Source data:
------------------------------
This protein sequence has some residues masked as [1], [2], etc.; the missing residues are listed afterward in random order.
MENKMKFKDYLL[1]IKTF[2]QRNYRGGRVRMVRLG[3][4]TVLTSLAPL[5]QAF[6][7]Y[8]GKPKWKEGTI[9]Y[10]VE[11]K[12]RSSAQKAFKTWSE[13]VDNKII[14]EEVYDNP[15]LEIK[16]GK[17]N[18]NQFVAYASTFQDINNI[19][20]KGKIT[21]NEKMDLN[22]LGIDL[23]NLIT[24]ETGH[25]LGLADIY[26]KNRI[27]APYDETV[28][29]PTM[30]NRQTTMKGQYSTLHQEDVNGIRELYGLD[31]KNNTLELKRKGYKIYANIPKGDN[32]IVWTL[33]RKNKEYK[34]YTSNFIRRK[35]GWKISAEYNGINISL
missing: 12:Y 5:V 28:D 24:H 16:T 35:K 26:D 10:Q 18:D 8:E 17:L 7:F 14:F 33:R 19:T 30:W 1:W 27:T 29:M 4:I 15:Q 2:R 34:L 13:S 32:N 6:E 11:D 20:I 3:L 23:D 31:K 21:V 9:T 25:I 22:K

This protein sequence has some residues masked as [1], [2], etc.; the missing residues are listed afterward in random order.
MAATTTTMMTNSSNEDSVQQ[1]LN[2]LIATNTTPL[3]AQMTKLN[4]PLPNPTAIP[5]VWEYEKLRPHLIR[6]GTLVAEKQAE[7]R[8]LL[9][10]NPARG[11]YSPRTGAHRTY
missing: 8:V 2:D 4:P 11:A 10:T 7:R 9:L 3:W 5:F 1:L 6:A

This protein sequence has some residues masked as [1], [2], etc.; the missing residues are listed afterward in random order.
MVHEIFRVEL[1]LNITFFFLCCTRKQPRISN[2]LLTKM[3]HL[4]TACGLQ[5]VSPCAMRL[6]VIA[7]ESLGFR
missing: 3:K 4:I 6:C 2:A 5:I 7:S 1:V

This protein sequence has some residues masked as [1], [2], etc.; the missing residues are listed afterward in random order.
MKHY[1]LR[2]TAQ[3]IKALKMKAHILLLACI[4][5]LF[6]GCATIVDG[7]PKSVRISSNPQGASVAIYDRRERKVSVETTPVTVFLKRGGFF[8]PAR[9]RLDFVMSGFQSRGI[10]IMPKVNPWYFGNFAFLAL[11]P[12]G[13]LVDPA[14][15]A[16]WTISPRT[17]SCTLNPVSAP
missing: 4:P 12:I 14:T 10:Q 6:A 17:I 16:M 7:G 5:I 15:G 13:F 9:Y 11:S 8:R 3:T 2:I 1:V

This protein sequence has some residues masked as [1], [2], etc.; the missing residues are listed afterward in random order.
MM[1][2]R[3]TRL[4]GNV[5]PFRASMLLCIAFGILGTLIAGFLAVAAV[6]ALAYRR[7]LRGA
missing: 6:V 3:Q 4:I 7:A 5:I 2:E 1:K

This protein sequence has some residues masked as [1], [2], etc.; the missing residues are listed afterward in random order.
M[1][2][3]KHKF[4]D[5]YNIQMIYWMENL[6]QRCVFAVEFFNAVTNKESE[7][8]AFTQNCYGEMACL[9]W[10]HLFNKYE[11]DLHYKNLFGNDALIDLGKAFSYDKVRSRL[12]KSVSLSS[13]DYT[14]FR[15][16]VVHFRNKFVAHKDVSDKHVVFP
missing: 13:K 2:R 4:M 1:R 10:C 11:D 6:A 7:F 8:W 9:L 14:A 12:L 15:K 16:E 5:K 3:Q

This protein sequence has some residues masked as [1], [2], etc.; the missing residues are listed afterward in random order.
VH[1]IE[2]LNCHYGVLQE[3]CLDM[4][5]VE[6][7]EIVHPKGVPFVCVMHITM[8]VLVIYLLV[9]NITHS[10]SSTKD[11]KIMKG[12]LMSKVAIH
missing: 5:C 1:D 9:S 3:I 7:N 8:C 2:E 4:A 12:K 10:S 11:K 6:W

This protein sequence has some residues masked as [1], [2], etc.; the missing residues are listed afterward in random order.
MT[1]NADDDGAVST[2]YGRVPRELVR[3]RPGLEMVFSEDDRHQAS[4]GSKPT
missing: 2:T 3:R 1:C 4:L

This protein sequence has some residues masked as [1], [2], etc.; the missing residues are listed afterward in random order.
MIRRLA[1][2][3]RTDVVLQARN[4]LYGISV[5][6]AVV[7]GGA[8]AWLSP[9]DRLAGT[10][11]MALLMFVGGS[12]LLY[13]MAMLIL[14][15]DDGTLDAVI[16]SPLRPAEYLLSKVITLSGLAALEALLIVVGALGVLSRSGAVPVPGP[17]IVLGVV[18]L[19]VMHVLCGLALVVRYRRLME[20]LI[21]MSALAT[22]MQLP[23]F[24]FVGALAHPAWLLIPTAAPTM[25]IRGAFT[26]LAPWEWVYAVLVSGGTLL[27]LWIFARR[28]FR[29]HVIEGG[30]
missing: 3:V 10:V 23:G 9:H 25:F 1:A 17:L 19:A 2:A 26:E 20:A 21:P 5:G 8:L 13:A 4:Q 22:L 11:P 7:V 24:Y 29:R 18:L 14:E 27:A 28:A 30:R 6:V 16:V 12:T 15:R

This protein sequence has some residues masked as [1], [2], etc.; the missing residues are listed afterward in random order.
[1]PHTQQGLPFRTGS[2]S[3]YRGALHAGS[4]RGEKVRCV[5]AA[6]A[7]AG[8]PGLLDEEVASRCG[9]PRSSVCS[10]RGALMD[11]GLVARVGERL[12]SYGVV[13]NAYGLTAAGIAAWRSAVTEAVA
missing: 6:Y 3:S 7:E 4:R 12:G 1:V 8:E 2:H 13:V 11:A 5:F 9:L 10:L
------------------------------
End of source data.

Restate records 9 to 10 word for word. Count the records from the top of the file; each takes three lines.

This protein sequence has some residues masked as [1], [2], etc.; the missing residues are listed afterward in random order.
MIRRLA[1][2][3]RTDVVLQARN[4]LYGISV[5][6]AVV[7]GGA[8]AWLSP[9]DRLAGT[10][11]MALLMFVGGS[12]LLY[13]MAMLIL[14][15]DDGTLDAVI[16]SPLRPAEYLLSKVITLSGLAALEALLIVVGALGVLSRSGAVPVPGP[17]IVLGVV[18]L[19]VMHVLCGLALVVRYRRLME[20]LI[21]MSALAT[22]MQLP[23]F[24]FVGALAHPAWLLIPTAAPTM[25]IRGAFT[26]LAPWEWVYAVLVSGGTLL[27]LWIFARR[28]FR[29]HVIEGG[30]
missing: 3:V 10:V 23:G 9:H 25:F 1:A 17:L 19:A 2:A 26:E 20:A 21:P 5:G 8:L 13:A 4:Q 22:L 11:P 7:V 24:Y 29:R 18:L 14:E 27:A 28:A 30:R 6:V 16:V 12:T 15:R

This protein sequence has some residues masked as [1], [2], etc.; the missing residues are listed afterward in random order.
[1]PHTQQGLPFRTGS[2]S[3]YRGALHAGS[4]RGEKVRCV[5]AA[6]A[7]AG[8]PGLLDEEVASRCG[9]PRSSVCS[10]RGALMD[11]GLVARVGERL[12]SYGVV[13]NAYGLTAAGIAAWRSAVTEAVA
missing: 6:Y 3:S 7:E 4:R 12:G 1:V 8:E 2:H 13:V 11:A 5:F 9:L 10:L